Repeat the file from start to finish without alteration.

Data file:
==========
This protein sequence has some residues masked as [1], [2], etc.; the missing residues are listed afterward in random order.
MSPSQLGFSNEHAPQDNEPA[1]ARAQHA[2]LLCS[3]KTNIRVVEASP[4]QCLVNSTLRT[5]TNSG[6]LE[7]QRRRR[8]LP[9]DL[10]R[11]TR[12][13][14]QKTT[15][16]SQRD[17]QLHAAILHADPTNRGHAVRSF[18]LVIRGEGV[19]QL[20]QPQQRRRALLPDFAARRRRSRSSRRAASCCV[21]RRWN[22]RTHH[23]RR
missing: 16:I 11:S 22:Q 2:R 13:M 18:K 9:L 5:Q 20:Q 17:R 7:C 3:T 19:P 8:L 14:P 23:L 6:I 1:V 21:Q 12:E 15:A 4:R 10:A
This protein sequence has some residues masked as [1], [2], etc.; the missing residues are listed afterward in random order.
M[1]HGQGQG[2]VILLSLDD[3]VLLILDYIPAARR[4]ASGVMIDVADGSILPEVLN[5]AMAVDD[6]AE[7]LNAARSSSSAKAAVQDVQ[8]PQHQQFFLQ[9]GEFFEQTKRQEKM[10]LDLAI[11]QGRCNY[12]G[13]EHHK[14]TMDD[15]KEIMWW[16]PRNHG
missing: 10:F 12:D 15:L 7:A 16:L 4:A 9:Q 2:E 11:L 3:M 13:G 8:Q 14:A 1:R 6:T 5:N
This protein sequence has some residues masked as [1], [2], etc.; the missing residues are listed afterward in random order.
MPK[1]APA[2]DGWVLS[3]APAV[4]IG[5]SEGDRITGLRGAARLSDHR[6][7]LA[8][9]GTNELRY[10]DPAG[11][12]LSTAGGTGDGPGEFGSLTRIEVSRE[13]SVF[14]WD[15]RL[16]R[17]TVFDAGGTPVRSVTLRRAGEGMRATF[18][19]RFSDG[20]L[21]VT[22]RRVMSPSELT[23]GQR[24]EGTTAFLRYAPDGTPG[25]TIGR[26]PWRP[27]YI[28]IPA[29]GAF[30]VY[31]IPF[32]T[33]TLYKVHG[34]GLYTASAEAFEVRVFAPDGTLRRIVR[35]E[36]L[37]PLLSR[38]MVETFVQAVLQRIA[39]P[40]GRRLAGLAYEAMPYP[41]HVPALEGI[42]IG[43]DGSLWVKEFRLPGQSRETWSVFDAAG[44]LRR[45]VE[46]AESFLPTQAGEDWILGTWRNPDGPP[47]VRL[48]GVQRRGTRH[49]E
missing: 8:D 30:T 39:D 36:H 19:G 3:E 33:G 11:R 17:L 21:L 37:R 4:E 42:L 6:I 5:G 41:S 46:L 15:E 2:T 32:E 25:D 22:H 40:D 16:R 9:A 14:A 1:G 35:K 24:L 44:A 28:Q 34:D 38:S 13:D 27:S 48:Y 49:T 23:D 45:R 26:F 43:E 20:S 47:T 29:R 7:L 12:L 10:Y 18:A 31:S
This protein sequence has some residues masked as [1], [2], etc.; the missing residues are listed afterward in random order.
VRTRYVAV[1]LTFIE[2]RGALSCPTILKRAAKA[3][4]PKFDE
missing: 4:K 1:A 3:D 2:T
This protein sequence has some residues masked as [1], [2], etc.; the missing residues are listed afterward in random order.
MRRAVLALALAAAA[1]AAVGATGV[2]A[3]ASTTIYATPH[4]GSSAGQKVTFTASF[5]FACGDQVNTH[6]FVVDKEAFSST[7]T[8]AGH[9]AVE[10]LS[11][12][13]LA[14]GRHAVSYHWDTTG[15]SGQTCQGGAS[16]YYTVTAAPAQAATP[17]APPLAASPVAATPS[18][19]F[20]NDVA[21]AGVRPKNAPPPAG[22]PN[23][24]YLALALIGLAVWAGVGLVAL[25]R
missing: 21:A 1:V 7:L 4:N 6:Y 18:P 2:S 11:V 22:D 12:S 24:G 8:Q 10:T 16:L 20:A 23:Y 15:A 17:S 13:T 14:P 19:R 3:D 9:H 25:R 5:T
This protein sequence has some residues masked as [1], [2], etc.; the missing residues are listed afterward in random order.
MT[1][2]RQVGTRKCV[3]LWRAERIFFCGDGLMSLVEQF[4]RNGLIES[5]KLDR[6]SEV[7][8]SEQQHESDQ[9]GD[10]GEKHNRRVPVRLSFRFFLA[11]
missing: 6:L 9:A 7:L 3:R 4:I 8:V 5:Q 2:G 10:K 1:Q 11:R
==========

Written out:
This protein sequence has some residues masked as [1], [2], etc.; the missing residues are listed afterward in random order.
MSPSQLGFSNEHAPQDNEPA[1]ARAQHA[2]LLCS[3]KTNIRVVEASP[4]QCLVNSTLRT[5]TNSG[6]LE[7]QRRRR[8]LP[9]DL[10]R[11]TR[12][13][14]QKTT[15][16]SQRD[17]QLHAAILHADPTNRGHAVRSF[18]LVIRGEGV[19]QL[20]QPQQRRRALLPDFAARRRRSRSSRRAASCCV[21]RRWN[22]RTHH[23]RR
missing: 16:I 11:S 22:Q 2:R 13:M 18:K 9:L 5:Q 20:Q 17:R 7:C 3:T 19:P 8:L 14:P 23:L 6:I 1:V 21:Q 12:E 15:A 4:R 10:A
This protein sequence has some residues masked as [1], [2], etc.; the missing residues are listed afterward in random order.
M[1]HGQGQG[2]VILLSLDD[3]VLLILDYIPAARR[4]ASGVMIDVADGSILPEVLN[5]AMAVDD[6]AE[7]LNAARSSSSAKAAVQDVQ[8]PQHQQFFLQ[9]GEFFEQTKRQEKM[10]LDLAI[11]QGRCNY[12]G[13]EHHK[14]TMDD[15]KEIMWW[16]PRNHG
missing: 10:F 12:D 15:L 7:A 16:L 4:A 9:Q 2:E 11:L 3:M 13:G 8:Q 14:A 1:R 6:T 5:N
This protein sequence has some residues masked as [1], [2], etc.; the missing residues are listed afterward in random order.
MPK[1]APA[2]DGWVLS[3]APAV[4]IG[5]SEGDRITGLRGAARLSDHR[6][7]LA[8][9]GTNELRY[10]DPAG[11][12]LSTAGGTGDGPGEFGSLTRIEVSRE[13]SVF[14]WD[15]RL[16]R[17]TVFDAGGTPVRSVTLRRAGEGMRATF[18][19]RFSDG[20]L[21]VT[22]RRVMSPSELT[23]GQR[24]EGTTAFLRYAPDGTPG[25]TIGR[26]PWRP[27]YI[28]IPA[29]GAF[30]VY[31]IPF[32]T[33]TLYKVHG[34]GLYTASAEAFEVRVFAPDGTLRRIVR[35]E[36]L[37]PLLSR[38]MVETFVQAVLQRIA[39]P[40]GRRLAGLAYEAMPYP[41]HVPALEGI[42]IG[43]DGSLWVKEFRLPGQSRETWSVFDAAG[44]LRR[45]VE[46]AESFLPTQAGEDWILGTWRNPDGPP[47]VRL[48]GVQRRGTRH[49]E
missing: 8:D 30:T 39:D 36:H 19:G 3:E 33:G 11:R 17:L 21:L 37:R 4:E 42:L 6:I 5:G 41:S 46:L 15:E 2:T 32:E 25:D 22:H 40:D 16:R 9:A 14:A 1:G 35:K 24:L 44:A 28:Q 34:D 38:S 13:D 27:S 48:Y 49:T 23:D 45:R 26:F 43:E 20:S 47:T 29:R 7:L 12:L 10:Y 18:A 31:S
This protein sequence has some residues masked as [1], [2], etc.; the missing residues are listed afterward in random order.
VRTRYVAV[1]LTFIE[2]RGALSCPTILKRAAKA[3][4]PKFDE
missing: 4:K 1:A 3:D 2:T
This protein sequence has some residues masked as [1], [2], etc.; the missing residues are listed afterward in random order.
MRRAVLALALAAAA[1]AAVGATGV[2]A[3]ASTTIYATPH[4]GSSAGQKVTFTASF[5]FACGDQVNTH[6]FVVDKEAFSST[7]T[8]AGH[9]AVE[10]LS[11][12][13]LA[14]GRHAVSYHWDTTG[15]SGQTCQGGAS[16]YYTVTAAPAQAATP[17]APPLAASPVAATPS[18][19]F[20]NDVA[21]AGVRPKNAPPPAG[22]PN[23][24]YLALALIGLAVWAGVGLVAL[25]R
missing: 21:A 1:V 7:L 4:N 6:Y 18:P 2:S 11:V 22:D 12:S 24:G 8:Q 10:T 16:L 20:A 23:Y 15:A 17:S 13:T 14:P 19:R 3:D 9:H 25:R 5:T
This protein sequence has some residues masked as [1], [2], etc.; the missing residues are listed afterward in random order.
MT[1][2]RQVGTRKCV[3]LWRAERIFFCGDGLMSLVEQF[4]RNGLIES[5]KLDR[6]SEV[7][8]SEQQHESDQ[9]GD[10]GEKHNRRVPVRLSFRFFLA[11]
missing: 6:L 9:A 7:L 3:R 4:I 8:V 5:Q 2:G 10:K 1:Q 11:R